Winslow Papers

The Winslow Papers at the University of New Brunswick

The first historian to make extensive use of the Winslow manuscripts was the Rev. W. O. Raymond who published his transcriptions and biographical notes in 1901. Raymond's edition contained 650 letters and documents, roughly one-quarter of the estimated 2,500 items in the collection which covers the period 1695 to 1866. As Raymond noted in his preface, the papers "shed much light upon the attitude of the Loyalists in the American Revolution and the circumstances that attended their settlement in the maritime provinces at the close of the war." (Winslow Papers AD 1776-1826.)

Through the efforts of Lord Beaverbrook, the vast Winslow collection came to UNB in 1956. The papers were re-organized into chronological order and secured in cases, made in England, to art historian J. Russell Harper's specifications.

Over the next 20 years, as time permitted, preliminary indexing was done by author and date, and a shelf list (inventory) was prepared. However, little information about the content of each manuscript was recorded. In 1983, local historian Barry Grant was hired to index the papers more fully using microfilm copies and photostats. This significant achievement was completed in three years, providing researchers with an approach to subjects long-buried.

In 1983, Harold Holland, paper conservator at the Provincial Archives of New Brunswick, produced his "Conservation study of the Winslow Papers" which provided the impetus for UNB to request funding for the restoration of the papers. Kenelm and Marjorie Winslow (of Brockville, ON) graciously financed the extensive treatment which was undertaken by staff at the Provincial Archives and completed in 1992.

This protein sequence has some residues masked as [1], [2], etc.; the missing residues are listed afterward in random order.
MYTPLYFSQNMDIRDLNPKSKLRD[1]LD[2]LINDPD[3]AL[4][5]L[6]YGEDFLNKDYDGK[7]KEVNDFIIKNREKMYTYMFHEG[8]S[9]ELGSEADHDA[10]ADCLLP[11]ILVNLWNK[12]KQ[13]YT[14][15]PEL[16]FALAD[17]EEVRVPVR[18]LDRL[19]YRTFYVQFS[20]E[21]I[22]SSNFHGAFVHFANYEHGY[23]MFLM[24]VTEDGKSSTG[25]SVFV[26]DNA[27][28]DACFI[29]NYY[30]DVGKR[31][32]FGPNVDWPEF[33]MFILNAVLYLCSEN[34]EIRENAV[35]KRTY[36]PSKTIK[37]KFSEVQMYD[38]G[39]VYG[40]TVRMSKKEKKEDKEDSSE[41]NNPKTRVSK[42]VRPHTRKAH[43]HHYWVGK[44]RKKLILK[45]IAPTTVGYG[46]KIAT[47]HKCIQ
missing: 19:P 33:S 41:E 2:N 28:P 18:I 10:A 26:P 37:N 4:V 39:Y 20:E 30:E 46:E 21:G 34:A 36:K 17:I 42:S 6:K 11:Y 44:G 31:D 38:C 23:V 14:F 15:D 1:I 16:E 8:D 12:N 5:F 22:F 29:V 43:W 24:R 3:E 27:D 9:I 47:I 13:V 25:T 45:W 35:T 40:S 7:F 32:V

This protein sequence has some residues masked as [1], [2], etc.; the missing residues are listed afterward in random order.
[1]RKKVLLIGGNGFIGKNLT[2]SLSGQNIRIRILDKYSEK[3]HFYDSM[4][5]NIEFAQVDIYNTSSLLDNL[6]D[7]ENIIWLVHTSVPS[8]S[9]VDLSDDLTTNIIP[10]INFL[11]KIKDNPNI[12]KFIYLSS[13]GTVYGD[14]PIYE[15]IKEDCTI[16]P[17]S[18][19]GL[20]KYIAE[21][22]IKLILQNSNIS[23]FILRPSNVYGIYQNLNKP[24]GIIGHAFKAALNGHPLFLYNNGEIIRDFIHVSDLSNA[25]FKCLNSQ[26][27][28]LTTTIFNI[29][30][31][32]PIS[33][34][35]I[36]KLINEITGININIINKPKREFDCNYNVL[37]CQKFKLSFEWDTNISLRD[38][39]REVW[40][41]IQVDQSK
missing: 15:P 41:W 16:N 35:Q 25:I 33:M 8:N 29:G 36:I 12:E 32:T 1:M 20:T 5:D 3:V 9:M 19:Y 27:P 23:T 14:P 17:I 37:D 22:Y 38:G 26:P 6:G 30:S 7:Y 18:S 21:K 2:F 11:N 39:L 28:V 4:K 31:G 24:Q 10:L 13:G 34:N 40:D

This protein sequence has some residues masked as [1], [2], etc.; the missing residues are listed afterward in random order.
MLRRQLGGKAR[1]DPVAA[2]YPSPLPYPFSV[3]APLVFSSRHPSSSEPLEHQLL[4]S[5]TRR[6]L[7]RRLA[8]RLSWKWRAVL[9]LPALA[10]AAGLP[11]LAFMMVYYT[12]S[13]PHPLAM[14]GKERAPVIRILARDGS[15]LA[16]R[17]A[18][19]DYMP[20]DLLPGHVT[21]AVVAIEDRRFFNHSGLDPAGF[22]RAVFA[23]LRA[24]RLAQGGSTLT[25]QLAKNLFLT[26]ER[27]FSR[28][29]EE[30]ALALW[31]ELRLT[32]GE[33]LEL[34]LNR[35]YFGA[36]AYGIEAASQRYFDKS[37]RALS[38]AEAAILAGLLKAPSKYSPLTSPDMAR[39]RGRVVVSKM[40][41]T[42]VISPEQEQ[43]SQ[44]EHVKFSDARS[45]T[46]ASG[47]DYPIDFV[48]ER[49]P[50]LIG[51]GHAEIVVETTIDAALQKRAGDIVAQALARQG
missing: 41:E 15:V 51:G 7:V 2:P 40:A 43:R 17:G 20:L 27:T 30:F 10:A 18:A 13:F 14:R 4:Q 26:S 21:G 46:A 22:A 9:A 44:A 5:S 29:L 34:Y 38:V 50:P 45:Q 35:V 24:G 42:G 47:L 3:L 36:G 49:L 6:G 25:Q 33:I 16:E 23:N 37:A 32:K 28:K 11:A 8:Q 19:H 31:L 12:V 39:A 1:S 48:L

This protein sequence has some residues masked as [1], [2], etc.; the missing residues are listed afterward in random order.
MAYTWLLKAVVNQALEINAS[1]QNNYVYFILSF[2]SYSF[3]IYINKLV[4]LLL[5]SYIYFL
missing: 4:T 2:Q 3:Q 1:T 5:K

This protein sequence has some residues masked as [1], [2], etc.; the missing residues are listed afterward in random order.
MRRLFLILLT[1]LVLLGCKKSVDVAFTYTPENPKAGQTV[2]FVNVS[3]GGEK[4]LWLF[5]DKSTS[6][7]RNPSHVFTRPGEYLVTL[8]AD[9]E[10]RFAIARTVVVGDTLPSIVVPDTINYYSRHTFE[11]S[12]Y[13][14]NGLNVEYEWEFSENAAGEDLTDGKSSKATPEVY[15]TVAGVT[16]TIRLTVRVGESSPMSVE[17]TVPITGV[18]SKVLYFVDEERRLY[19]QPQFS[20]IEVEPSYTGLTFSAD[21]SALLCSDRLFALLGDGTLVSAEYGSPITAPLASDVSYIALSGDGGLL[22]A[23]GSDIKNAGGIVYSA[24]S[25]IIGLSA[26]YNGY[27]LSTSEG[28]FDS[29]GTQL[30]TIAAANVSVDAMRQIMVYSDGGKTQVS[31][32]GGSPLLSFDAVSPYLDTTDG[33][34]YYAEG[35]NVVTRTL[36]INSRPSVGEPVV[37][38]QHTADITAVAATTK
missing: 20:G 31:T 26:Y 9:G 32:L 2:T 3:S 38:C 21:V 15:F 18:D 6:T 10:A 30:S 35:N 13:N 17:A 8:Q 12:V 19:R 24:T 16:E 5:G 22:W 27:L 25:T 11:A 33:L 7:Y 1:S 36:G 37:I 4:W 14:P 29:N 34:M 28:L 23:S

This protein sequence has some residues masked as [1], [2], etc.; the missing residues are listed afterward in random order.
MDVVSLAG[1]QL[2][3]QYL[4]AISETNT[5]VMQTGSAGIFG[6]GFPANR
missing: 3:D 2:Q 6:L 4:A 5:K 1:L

Barry Grant's card index was converted to electronic format to permit the creation of a searchable database. After the completion of the restoration project, which included the use of mylar sleeves to protect the documents, it was then possible to scan (or digitize) each page when this new technology became available in the library. Each of 13,000 images of letters, documents, and letter-books was then linked to the appropriate database record.

The Electronic Edition of the Winslow Papers showcases this unique New Brunswick resource and represents the culmination of 50 years' commitment by the University of New Brunswick to the Winslow legacy.

Mary Flagg
University Archivist